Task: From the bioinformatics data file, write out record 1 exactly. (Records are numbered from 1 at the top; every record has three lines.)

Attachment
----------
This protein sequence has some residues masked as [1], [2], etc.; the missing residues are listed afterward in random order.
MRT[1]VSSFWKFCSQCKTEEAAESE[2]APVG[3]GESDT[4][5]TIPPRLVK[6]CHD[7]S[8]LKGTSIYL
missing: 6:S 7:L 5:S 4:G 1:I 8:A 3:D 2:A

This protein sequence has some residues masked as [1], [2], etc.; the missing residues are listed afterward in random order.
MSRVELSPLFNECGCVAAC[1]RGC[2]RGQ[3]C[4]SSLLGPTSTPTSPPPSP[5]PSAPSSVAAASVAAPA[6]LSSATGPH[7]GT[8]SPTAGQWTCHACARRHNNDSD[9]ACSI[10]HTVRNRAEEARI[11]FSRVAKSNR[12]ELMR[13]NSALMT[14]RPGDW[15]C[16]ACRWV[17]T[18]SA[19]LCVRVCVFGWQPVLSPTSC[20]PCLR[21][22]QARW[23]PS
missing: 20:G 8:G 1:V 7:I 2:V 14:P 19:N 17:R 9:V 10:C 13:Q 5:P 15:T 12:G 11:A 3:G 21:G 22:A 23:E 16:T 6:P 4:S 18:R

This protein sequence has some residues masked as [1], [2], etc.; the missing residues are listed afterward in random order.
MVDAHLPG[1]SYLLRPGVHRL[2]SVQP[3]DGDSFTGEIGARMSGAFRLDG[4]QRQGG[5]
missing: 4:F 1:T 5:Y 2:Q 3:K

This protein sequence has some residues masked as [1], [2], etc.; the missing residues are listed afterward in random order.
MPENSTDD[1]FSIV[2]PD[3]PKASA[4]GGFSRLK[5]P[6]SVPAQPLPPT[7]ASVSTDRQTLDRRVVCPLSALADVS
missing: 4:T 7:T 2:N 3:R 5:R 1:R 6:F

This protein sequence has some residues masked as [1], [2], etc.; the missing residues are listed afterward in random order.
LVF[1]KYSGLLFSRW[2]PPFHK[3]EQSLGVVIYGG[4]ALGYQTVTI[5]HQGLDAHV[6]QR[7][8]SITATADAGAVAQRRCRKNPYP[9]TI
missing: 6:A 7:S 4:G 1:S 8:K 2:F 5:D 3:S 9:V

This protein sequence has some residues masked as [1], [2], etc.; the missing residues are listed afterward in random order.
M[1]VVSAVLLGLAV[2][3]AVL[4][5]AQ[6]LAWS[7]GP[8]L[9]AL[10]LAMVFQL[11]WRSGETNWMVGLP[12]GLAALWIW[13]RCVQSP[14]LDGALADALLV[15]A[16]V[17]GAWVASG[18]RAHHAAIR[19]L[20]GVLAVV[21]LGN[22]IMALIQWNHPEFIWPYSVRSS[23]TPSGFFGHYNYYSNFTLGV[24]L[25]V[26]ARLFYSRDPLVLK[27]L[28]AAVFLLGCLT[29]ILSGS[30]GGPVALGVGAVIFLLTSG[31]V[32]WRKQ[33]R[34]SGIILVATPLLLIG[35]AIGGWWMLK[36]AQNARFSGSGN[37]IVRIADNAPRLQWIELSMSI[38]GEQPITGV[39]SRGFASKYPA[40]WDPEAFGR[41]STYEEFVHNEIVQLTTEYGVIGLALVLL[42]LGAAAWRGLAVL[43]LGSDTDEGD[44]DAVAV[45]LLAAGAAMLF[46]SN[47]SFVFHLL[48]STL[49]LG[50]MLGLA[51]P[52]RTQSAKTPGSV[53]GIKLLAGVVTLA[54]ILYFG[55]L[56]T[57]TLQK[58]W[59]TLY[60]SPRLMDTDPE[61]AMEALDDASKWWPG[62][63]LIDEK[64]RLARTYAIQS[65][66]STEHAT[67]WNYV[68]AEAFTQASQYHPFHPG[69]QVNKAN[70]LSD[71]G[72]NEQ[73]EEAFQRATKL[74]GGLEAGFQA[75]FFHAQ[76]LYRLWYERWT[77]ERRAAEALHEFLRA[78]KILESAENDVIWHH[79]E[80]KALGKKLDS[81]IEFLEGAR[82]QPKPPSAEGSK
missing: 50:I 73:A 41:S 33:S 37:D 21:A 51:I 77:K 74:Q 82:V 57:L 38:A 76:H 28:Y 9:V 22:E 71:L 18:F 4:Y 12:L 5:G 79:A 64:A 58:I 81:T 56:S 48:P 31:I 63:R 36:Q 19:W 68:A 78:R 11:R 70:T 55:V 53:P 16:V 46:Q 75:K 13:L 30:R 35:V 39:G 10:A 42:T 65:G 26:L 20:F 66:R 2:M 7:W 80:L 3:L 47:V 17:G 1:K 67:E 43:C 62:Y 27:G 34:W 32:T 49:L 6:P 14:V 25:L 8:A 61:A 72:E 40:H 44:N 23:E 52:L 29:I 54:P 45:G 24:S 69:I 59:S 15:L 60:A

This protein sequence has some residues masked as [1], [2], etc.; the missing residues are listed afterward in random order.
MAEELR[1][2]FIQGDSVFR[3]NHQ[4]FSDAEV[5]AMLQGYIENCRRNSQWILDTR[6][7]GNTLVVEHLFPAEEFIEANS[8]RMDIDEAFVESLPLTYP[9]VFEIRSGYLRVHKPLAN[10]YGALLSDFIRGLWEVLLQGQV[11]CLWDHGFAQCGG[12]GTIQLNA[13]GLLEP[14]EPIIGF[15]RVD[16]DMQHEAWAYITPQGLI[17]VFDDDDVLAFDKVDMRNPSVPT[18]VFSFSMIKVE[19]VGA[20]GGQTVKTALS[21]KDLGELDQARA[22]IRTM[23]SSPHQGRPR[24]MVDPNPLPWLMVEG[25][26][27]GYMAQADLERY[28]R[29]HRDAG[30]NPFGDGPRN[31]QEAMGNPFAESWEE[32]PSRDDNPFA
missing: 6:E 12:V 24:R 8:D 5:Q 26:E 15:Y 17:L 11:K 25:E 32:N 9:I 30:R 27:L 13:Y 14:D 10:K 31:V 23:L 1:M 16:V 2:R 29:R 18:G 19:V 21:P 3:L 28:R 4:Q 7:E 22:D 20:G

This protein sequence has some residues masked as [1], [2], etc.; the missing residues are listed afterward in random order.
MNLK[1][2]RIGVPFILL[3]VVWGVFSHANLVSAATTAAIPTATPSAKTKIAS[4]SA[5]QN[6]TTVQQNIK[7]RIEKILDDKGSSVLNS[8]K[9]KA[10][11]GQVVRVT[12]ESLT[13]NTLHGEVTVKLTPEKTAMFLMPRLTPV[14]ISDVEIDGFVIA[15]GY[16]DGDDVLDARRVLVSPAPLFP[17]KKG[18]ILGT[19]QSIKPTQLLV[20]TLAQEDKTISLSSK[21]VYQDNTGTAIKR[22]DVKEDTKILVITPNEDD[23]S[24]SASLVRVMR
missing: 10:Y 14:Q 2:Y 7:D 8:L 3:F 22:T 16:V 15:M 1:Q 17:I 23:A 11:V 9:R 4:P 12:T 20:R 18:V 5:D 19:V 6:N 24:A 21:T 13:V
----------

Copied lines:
This protein sequence has some residues masked as [1], [2], etc.; the missing residues are listed afterward in random order.
MRT[1]VSSFWKFCSQCKTEEAAESE[2]APVG[3]GESDT[4][5]TIPPRLVK[6]CHD[7]S[8]LKGTSIYL
missing: 6:S 7:L 5:S 4:G 1:I 8:A 3:D 2:A